0x00-0xFD    RESERVED for future IANA use
                   0xFE         TSD contains 24-bit EUI-48 intf id
                   0xFF         RESERVED by IEEE/RAC

   Essentially, if TYPE=0xFE, TSE is treated as an extension of TSD. If
   TYPE=0xFF, TSE is treated as an extension of TYPE. Other values for
   TYPE (and hence, other interpretations of TSE, TSD) are reserved for
   future IANA use. This format conforms to all requirements specified
   in [EUI64] and supports encapsulation of EUI-48 interface identifiers
   in the manner described by that document. For example, an existing
   IANA EUI-48 format multicast address such as:


   would be written in the IANA EUI-64 format as:


   But, this proposed format also provides a special TYPE (0xFE) for
   embedding IPv4 addresses within the IANA 40-bit extension identifier.
   This special TYPE forms the basis for the ISATAP address format as
   described in the following sections.

   4.3.  ISATAP Address Construction

   Using the proposed IANA-specific method for interface identifier con-
   struction discussed in sections 4.1 and 4.2 (with TYPE=0xFE), and
   with reference to [ADDR], we can construct an ISATAP address as fol-

    | 3|  13 | 8 |   24   |   16   | 8 | 8 | 8 | 8 |    32 bits     |
    |FP| TLA |RES|  NLA   |  SLA   | 0x| 0x| 0x| 0x|  IPv4 Address  |
    |  | ID  |   |  ID    |  ID    | 00| 00| 5E| FE|   of Endpoint  |

   (NOTE: since ISATAP address interface identifiers are interpreted

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   only within the local scope of the /64 ISATAP prefix, we set the u/l
   bit in the least significant octet of the OUI to '0' to indicate
   local scope.)

   By way of example, an existing node with IPv4 address
   might be assigned an IPv6 64-bit prefix of 3FFE:1a05:510:200::/64. We
   can then construct an ISATAP address for this node as:


   or (perhaps more appropriately) written as the alternative form for
   an IPv6 address with embedded IPv4 address found in [ADDR]:


   Similarly, we can construct the link-local and site-local variants
   (respectively) of the ISATAP address as:


   4.4.  Advantages

   By embedding an IPv4 address in the interface identifier portion of
   an IPv6 address as described in section 4.3, we can construct aggre-
   gatable global unicast IPv6 addresses that can either be routed glo-
   bally via the IPv6 infrastructure or automatically tunneled locally
   across portions of a site's IPv4 infrastructure which have no native
   IPv6 support.  Additionally, a node with an ISATAP address could act
   as a gateway for nodes with native IPv6 addresses with which it
   shares a common physical link, since the ISATAP node could automati-
   cally tunnel messages across a site's IPv4 domain on behalf of the
   native IPv6 nodes.  An example would be deployment of IPv6 on some
   subset of the hosts attached to a workgroup's LAN. In this case, one
   host could configure an ISATAP address and act as a gateway for other
   hosts on the LAN which use native IPv6 addresses.

   An additional advantage for our proposed method of embedding an IPv4
   address in the interface identifier portion of an IPv6 address not
   found in other approaches such as [6TO4] is that large numbers of
   ISATAP addresses could be assigned within a common IPv6 routing pre-
   fix, thus providing maximal aggregation at the border gateways. For
   example, the single 64-bit IPv6 prefix:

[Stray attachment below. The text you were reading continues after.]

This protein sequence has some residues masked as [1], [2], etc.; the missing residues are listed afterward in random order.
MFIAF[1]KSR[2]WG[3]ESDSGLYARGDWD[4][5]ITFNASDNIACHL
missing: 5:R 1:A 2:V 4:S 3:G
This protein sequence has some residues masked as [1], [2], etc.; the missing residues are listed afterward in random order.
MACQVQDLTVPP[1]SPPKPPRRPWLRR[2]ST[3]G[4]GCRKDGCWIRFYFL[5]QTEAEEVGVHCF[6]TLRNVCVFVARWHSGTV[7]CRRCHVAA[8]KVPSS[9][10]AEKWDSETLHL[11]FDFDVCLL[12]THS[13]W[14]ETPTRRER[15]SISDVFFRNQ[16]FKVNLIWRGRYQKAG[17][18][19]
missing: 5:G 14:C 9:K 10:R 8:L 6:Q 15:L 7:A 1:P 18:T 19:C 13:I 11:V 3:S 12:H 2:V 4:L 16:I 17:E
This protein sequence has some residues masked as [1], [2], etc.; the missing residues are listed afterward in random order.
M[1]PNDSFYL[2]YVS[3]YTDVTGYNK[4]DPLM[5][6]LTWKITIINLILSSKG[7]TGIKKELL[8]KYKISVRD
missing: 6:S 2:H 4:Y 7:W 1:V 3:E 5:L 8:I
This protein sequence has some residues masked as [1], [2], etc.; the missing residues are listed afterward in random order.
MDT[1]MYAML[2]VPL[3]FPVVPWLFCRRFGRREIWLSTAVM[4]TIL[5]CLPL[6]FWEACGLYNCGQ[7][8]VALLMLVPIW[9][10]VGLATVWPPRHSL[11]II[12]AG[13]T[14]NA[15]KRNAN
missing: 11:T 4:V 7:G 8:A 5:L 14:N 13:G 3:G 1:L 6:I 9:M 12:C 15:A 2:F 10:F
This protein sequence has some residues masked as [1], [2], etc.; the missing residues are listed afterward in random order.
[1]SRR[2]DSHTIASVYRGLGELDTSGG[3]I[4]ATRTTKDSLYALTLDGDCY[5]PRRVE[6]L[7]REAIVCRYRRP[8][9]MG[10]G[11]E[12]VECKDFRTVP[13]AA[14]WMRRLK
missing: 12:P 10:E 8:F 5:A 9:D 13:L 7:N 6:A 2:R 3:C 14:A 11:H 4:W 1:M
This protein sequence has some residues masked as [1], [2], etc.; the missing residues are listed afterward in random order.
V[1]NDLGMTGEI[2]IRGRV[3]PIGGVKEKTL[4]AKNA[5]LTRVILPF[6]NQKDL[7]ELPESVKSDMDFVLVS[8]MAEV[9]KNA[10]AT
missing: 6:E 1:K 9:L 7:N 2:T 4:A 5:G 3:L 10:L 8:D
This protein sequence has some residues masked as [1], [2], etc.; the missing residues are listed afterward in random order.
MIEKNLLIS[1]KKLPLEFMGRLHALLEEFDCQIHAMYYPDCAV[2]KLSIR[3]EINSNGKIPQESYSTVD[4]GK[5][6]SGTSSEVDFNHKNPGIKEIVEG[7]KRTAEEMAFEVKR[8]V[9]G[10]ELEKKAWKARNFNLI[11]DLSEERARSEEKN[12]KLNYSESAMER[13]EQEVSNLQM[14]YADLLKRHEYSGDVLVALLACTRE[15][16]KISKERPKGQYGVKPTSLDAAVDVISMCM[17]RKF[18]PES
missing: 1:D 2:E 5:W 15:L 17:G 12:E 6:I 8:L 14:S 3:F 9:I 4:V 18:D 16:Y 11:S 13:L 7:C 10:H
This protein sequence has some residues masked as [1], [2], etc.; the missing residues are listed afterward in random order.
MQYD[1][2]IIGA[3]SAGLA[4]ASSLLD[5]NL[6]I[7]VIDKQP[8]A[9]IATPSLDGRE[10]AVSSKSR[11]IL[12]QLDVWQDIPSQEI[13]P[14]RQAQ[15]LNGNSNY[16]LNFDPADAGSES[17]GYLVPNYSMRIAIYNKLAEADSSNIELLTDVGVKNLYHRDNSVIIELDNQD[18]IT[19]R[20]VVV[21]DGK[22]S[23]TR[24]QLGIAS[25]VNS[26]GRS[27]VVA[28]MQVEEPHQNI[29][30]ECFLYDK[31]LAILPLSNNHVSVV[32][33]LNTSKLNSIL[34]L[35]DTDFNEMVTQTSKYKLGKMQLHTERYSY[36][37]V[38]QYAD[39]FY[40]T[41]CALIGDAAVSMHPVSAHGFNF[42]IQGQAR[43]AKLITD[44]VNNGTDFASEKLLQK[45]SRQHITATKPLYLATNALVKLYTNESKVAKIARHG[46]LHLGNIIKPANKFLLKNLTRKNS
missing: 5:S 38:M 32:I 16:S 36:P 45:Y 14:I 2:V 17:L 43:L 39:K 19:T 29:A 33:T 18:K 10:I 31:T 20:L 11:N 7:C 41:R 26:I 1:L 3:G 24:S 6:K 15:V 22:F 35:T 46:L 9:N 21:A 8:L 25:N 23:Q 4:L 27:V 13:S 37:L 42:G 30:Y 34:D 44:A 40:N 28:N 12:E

could include literally millions of nodes with ISATAP addresses.

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   This feature would allow a "sparse mode" IPv6 deployment such as the
   deployment of sparse populations of IPv6 hosts on large numbers of
   independent links throughout a large corporate Intranet.

   A final important advantage is that this method supports both sites
   that use globally unique IPv4 address assignments and those that use
   non-globally unique IPv4 addresses, such as when private address
   assignments and/or Network Address Translation are used. By way of
   analogy to the US Postal system, inter-domain transition approaches
   such as [6TO4] provide means for routing messages "cross-country" to
   the "street address" of a distant site while the approach outlined in
   this document provides localized routing information to reach a
   specific (mailstop, apartment number, post office box, etc) WITHIN
   that site.  Thus, the site-level routing information need not have
   relevance outside the scope of that site.

5.  ISATAP Deployment Considerations

   ISATAP addresses should only be used by nodes which do not share a
   common datalink with a native IPv6 router. At least one ISATAP router
   must be configured within the site which advertises an
   administratively- assigned ISATAP prefix in response to an Rtsol mes-
   sage from an off-link host. Such off-link hosts will configure an
   ISATAP pseudo-interface and assign it an address using the ISATAP
   prefix it receives in an Rtadv message solicited from an ISATAP

   Following ISATAP address configuration, ISATAP hosts automatically
   and transparently communicate the IPv4 address of their *own* end of
   the ISATAP tunnel to any ISATAP host or router which uses the same
   ISATAP prefix.  While nodes may optionally use stateful configuration
   to set an ISATAP prefix and a "default" route that points to an ISA-
   TAP router, a greatly preferred alternative is to provide for
   automatic intra-site IPv6 router discovery and stateless address
   autoconfiguration [DISCUSS].  The following section presents a means
   for the automatic discovery of ISATAP routers.

5.1.  Automatic Discovery of ISATAP Routers

   As described in [AUTO], a node that does not share a common multiple
   access datalink with an IPv6 router will NOT receive unsolicited
   Router Advertisements (Rtadv's), nor will Router Solicitations